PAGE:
Wellington – A strong earthquake killed at least 65 people in New Zealand’s second-biggest city of Christchurch, with more casualties expected as desperate rescuers picked through rubble to find people trapped in toppled buildings.
It was the second quake to hit the city in five months.
“We may well be witnessing New Zealand’s darkest day…The death toll I have at the moment is 65 and that may rise,” New Zealand Prime Minister John Key told local TV.
The 6.3 magnitude quake struck at lunchtime, when the streets and shops were thronged with people and the offices were still occupied.
Christchurch’s mayor described the city of almost 400 000 people as a war zone.
“There will be deaths, there will be a lot of injuries, there will be a lot of heartbreak in this city,” Mayor Bob Parker told Australian TV by phone.
Helicopters dumped giant buckets of water to try to douse a fire in one tall office building. A crane helped rescue workers trapped in another office block.
“I was in the square right outside the cathedral – the whole front has fallen down and there were people running from there. There were people inside as well,” said John Gurr, a camera technician who was in the city centre when the quake hit.
Authorities ordered major hospitals up and down the country to make room for quake victims. There were reports of a shortage of ambulances.
“A lady grabbed hold of me to stop falling over…We just got blown apart. Colombo Street, the main street, is just a mess…There’s lots of water everywhere, pouring out of the ground,” Gurr said.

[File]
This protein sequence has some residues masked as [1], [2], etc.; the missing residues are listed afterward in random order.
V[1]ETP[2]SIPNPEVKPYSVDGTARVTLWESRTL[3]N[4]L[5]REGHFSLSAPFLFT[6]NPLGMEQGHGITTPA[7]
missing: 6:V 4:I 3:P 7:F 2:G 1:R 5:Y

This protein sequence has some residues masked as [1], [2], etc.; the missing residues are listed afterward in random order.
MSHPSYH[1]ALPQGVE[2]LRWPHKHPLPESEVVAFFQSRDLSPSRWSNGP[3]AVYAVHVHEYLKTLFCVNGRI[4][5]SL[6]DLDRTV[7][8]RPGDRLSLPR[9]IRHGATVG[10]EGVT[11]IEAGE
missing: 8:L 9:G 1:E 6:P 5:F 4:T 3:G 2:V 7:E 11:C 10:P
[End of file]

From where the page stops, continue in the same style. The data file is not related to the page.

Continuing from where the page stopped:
Emergency crews picked through the rubble, including a multi-storey office building whose floors appeared to have pancaked on top of each other.
Silt, sand and gravel
Christchurch is built on silt, sand and gravel, with a water table beneath. In an earthquake, the water rises, mixing with the sand and turning the ground into a swamp and swallowing up sections of road and entire cars.
TV footage showed sections of road that had collapsed into a milky, sand-coloured lake right beneath the surface. One witness described the footpaths as like “walking on sand”.
Unlike last year’s even stronger tremor, which struck early in the morning when streets were virtually empty, people were walking or driving along streets when the shallow tremor struck, sending awnings and the entire faces of buildings crashing down.
Police said debris had rained down on two buses, crushing them, but there was no word whether anyone had been killed or injured.
The quake hit at 12:51 (23:51 GMT) at a depth of only 4km, according to the US Geological Survey.
“It’s huge, it’s just huge,” a priest told a TV reporter outside the remains of the city’s stone cathedral, part of which had been reduced to a pile of large sandstone blocks.
“I just don’t know whether there are people under this rubble,” he said, before he appeared to add in a quiet voice: “I think so.”